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Skatteforsk - Centre for tax research

Alternative title: Skatteforsk - Senter for skatte- og åtferdsforsking

Awarded: NOK 30.0 mill.

Project Number:


Project Period:

2023 - 2027

Funding received from:


Challenges related to the design and execution of tax policy are far more than academic issues in today’s world. Concerns over tax evasion by firms and individuals reach news headlines with increasing frequency, especially following a series of leaks that have given the broader public an insight into the scope of this problem. In times of clear inequality, unfair tax systems can undermine tax morale and erode the foundations of today’s liberal democracies. Therefore, the need to bridge the gap between academic research to both policy makers and the broader public has never been greater. The purpose of Skatteforsk - Centre for Tax Research is to provide policy relevant, cutting-edge taxation research. At its heart is the recognition of the need for facts to inform both public debate and policy design. Skatteforsk has more than 70 members globally, of which 11 are hired full or part-time at NMBU, where the center is hosted by the School of Economics and Business. Skatteforsk's work is transdisciplinary and international. Professors and early-career researchers from different countries and from backgrounds including Economics, Philosophy, Finance and Law, collaborate in a wide range of topics we have defined as priorities. Our work is organized in eight main work packages with numerous sub-projects: WP 1 - Data infra structure and research ethics. WP 2 - The frontiers of financial activity. WP 3 - Real estate. WP 4 - Taxation of multinationals and its effects. WP 5 - Inequality within and across countries. WP 6 - Connecting the dots - Climate change, equity, and taxes. WP 7 - Firm and individual reactions to taxation. WP8 - Compliance and enforcement by design. What previously only existed as an umbrella term for a network of interested researchers has now received, through this grant, the necessary funding to build the required infra structure, administered by the Skatteforsk Director and Research Director, and administrative support in the form of a newly hired Outreach Director (100%) and a Communication Advisor (50%) to continue producing and publishing cutting-edge economic research, expanding our network activities, actively disseminating research insights, and bringing about greater impact on policy issues. The main international events was the launch of the innovative new data website “Atlas of the Offshore World” as well as the “Global Tax Evasion Report 2024”, both issued by the EU Tax Observatory in Paris in collaboration with Skatteforsk. We hosted two major events in Norway in 2023: 1) Skatteforsk was officially opened by the Norwegian Tax Director in a big event in Ås in March, with speeches also by the State Secretary of the Ministry of Finance, the Director of Helfo, as well as the Director of Norad, reflecting the importance of Skatteforsk’s work for broader parts of the public sector. 2) The inaugural annual Skatteforsk Conference (in collaboration with University of Stavanger) and a series of co-hosted events with the Kåkånomics Festival in October. At the Skatteforsk Conference, our team members from many countries had the opportunity to meet in person and learn from each other. We had over 40 participants, including representatives from the Norwegian Tax Administration, Norwegian Ministry of Finance, and NORAD. On the last day of our conference, Gabriel Zucman, the world's leading authority on tax and inequality research, held a keynote seminar (also livestreamed) for all participants. The ending of the conference coincided with the starting day of the Kåkånomics Festival. Skatteforsk hosted two big events on the opening day of the Festival and participated in 3 more. For 2023, Skatteforsk had 3 PhD dissertations and our members have participated in 6 government committees, and published 9 papers in Norwegian and International academic journals. There has been massive dissemination, with 6 published popular science articles, 12 op-eds in mainly Norwegian newspapers, and 176 presentations to academia, policy makers, users, and general public. In addition, Skatteforsk has generated 204 media mentions in 2023, mainly in newspapers. We have been very active in networking and fostering research ideas, with in total 36 events, including international workshops in Oxford, Brussels, London, Barcelona, Stavanger, and a junior workshop in Ås, as well as numerous dialogue meetings and workshops with national and international bodies.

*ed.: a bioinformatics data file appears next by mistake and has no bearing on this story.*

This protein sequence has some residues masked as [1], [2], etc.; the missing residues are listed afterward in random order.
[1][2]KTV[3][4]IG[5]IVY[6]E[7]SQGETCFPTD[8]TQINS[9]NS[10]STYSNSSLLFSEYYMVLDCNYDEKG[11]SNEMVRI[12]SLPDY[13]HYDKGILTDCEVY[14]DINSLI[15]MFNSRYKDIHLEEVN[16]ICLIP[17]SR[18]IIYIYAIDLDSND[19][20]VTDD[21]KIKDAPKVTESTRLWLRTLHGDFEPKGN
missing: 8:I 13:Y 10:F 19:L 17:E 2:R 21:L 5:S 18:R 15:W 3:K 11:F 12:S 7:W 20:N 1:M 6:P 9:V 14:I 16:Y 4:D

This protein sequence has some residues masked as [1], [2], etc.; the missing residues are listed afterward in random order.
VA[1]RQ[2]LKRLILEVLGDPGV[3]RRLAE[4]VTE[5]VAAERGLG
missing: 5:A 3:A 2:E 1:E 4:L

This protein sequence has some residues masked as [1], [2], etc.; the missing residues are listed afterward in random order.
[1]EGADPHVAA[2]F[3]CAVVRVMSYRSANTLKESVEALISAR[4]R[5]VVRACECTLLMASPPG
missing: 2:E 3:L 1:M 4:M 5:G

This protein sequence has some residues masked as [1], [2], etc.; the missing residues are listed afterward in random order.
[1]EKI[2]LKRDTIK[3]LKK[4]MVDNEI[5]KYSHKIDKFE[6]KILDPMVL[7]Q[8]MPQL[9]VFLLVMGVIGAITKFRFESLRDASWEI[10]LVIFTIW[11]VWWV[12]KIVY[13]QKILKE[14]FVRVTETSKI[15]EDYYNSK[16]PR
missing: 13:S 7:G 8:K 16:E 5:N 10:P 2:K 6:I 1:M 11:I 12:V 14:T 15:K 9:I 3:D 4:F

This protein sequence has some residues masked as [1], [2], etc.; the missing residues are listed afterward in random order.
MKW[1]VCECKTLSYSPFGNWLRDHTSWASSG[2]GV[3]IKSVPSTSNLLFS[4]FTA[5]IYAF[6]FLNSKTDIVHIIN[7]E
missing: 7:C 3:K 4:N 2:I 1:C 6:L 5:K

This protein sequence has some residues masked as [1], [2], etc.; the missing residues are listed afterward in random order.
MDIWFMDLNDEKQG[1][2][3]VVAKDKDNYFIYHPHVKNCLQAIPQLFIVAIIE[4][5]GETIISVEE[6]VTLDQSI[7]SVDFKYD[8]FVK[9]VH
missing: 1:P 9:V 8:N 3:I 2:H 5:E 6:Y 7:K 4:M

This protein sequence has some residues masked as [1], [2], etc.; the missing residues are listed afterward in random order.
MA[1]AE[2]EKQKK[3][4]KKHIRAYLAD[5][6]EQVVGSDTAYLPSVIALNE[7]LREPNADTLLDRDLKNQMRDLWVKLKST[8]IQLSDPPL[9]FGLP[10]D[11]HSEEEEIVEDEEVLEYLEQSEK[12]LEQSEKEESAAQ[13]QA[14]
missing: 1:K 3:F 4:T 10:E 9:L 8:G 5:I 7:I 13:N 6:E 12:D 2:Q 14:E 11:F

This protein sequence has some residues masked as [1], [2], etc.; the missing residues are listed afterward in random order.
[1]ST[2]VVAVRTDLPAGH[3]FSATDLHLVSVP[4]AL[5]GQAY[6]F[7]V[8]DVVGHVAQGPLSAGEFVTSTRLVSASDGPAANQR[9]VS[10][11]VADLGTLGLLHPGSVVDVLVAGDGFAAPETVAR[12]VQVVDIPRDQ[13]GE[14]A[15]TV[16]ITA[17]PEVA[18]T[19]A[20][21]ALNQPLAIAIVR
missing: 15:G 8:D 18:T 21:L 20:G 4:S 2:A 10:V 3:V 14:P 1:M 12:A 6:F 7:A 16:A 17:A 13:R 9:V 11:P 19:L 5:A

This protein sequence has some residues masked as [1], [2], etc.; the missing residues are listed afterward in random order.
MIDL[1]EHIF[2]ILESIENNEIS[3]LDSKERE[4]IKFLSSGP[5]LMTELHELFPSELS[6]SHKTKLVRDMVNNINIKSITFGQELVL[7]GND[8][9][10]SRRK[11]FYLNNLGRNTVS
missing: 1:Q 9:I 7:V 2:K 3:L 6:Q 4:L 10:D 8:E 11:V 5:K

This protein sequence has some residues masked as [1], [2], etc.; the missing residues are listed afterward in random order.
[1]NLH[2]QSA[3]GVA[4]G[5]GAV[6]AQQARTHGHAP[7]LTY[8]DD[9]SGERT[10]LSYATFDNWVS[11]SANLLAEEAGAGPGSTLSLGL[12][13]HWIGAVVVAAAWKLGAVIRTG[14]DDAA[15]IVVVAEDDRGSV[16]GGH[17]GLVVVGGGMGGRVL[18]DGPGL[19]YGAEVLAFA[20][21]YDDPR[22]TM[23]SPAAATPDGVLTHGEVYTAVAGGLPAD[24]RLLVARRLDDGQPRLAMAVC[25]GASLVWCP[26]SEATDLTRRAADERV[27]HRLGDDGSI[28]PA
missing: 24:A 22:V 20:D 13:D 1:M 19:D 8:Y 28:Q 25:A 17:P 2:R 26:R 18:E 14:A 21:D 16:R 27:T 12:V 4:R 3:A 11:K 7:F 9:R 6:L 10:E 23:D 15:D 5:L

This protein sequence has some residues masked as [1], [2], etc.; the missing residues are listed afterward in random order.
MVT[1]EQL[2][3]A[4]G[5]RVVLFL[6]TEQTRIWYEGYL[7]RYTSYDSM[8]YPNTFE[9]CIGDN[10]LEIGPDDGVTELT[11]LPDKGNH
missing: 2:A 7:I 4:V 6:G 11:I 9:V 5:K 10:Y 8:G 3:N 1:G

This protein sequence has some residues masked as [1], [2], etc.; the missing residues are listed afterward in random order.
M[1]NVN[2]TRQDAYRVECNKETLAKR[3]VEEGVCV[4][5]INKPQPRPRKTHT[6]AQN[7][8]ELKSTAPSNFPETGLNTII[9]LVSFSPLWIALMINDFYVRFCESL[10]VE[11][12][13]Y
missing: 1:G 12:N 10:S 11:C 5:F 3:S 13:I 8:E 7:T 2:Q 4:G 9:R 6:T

The primary battle in setting tax policy is the efforts firms and individuals take to avoid taxes. While it is recognized that such efforts are significant and have sizable effects on the economy, little is known about it due to specific measures to hide such activities. This proposal takes a “forensic economic” approach that uses existing, available data to shine light on where tax avoidance takes place, how it impacts individuals and the overall economy, and how this operates in a global setting. Our unique data covering foreign property holdings, international bank transfers, firm-level carbon emissions, and more are linked to a detailed set of information on firms and individuals. By taking these data to cutting-edge tools such as machine learning (that can identify potential tax avoiders) and network analysis (to link, for example, spousal responses to taxation), we can examine who is avoiding tax, how they are doing it, and who benefits from it. Critically, our forensic approach is grounded in what can be done with the existing data, giving it a hands-on, practical element. Following this, we can examine issues such as how globalization has tax preferences among voters, how it impacts investment decisions, and how it affects where production – and thus pollution – occurs. This then shows the real, direct impact of tax dodging. Finally, we use our results to generate a set of red flags and other methods to improve targeted audits and other tax enforcement measures. This last includes analysis of not just tax evasion, but overall public services abuse such as overcharging of health care bills. By combining leaders in taxation, law, computer science, environmental sciences, and more, our project provides an innovative approach to both academic research and tax administration that sets out to push the envelope of our understanding of taxation and make significant, practical improvements in how to make the jump from tax policy to tax practice.